We’d like to thank everyone for their attendance at last Friday’s party in honor of Bill Schurk’s 40th anniversary working at the University Libraries. It was delightful to see how many people made the effort to be here from near and far, and we hope you had as much fun as we did. Here’s to your next 40, Bill!
Archive for the 'anniversary' Category
Obviously, this year marks not only an important anniversary for Bill Schurk, the ML/SRA, and the University Libraries, but it’s also the anniversary of the Summer of Love, a watershed of popular music. We neglected to remind you to celebrate Sgt. Pepper‘s 40th anniversary on June 1, but we won’t make that mistake again and will remind you about the Monterey Pop Festival which took place June 16-18, 1967.
The festival included a huge lineup of established and emerging musicians and made a name for many. Artists included Jimi Hendrix, Janis Joplin, the Mamas and the Papas, Jefferson Airplane, the Byrds, the Who, Ravi Shankar, Hugh Masekela, the Grateful Dead, and many, many others.
So stop by the ML/SRA this summer, listen to some of these tunes, revisit this iconic event, and celebrate at least a little.
This Saturday, BGSU University Libraries will be celebrating the 40th anniversary of the William T. Jerome Library, the building that houses most of the University Libraries’ collections, including the Music Library and Sound Recordings Archives.
2007 marks not only the anniversary of Jerome Library, but the 40th anniversary of the Sound Recordings Archives and the employment of Bill Schurk as BGSU’s Sound Recordings Archivist as well. In July of 1967, Bill was hired at BGSU to begin building collections in support of the sound recording needs of University departments outside of Music. Bill spent the next year collecting materials and setting up the listening equipment for what was then called The Audio Center.
The Audio Center opened in July 1968… At its opening, the center’s holdings included more than two thousand recordings of speeches, plays, and a wide variety of popular music. Initial holdings came from purchases, duplicates from Schurk’s personal collection, and donations from area radio stations. The audio technology was representative of the era, consisting of a central control booth from which selections could be played for up to twenty-four students seated at remote listening stations. In addition to audio materials, the center’s collections also included print materials-such as periodicals, catalogs, and discographies-related to the sound-recording industry (Boettcher and Schurk, p. 850).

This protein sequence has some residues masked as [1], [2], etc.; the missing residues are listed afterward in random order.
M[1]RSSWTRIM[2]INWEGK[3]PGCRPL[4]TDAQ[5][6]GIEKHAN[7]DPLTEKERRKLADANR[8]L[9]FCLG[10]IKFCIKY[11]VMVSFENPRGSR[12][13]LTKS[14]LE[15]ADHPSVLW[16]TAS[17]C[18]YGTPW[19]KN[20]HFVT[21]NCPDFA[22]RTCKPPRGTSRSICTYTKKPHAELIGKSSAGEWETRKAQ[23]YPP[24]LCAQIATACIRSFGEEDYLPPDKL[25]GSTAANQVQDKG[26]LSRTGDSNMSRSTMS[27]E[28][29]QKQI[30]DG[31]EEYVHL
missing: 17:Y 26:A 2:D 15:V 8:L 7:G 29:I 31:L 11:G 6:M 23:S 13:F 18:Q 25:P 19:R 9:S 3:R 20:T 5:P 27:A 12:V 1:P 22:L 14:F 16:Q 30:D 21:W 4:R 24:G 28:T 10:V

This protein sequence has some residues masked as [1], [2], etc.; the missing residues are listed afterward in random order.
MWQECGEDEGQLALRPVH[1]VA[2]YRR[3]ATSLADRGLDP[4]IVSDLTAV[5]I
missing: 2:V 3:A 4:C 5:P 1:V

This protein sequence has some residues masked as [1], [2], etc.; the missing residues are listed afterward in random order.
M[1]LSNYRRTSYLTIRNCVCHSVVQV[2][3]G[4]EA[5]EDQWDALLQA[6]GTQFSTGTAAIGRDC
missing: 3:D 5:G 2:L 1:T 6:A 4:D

That same year, Bill also began gathering materials for the Popular Culture Library, which later branched out into its own, separate, collection, The Browne Popular Culture Library. Since those early days, the Archives have grown exponentially with numbers of sound recordings now approaching one million. The SRA’s primary focus now is on popular music; the Archives currently represent the largest collection of popular music recordings in an academic library in North America, if not the world.
Over the years, many things have changed in the collection, but Bill has remained a constant. Through a number of mergers and reorganizations, he still serves as Sound Recordings Archivist and works enthusiastically to build the Archives, visiting resale shops and used records stores daily to find rare gems that don’t exist in any other library collection. He strives to provide detailed cataloging records that offer our users unique access to these materials. Classes across campus regularly visit the ML/SRA for Bill’s lectures on topics varying from use of discographies to overviews of specific sources, both print and audio, on any given topic. And Bill can always be counted on to provide appropriate and oh-so-entertaining music for library events. Not only does he work tirelessly to build, maintain, and promote the collections, he is also a most delightful co-worker, and we all feel very fortunate to see him every day.
While looking back on the past 40 years of Jerome Library, please join us in recognizing this landmark year in our own collection and Bill’s tenure here at BGSU.
For further reading on the history of the Music Library and Sound Recordings Archives, please see the Notes article by Bill and former head of the ML/SRA Bonna Boettcher:
Boettcher, Bonna J. and William L. Schurk. “From Games to Grunge: Popular Culture Research Collections at Bowling Green State University.” Notes, 2nd Ser., 54, No. 4. (Jun., 1998): 849-859.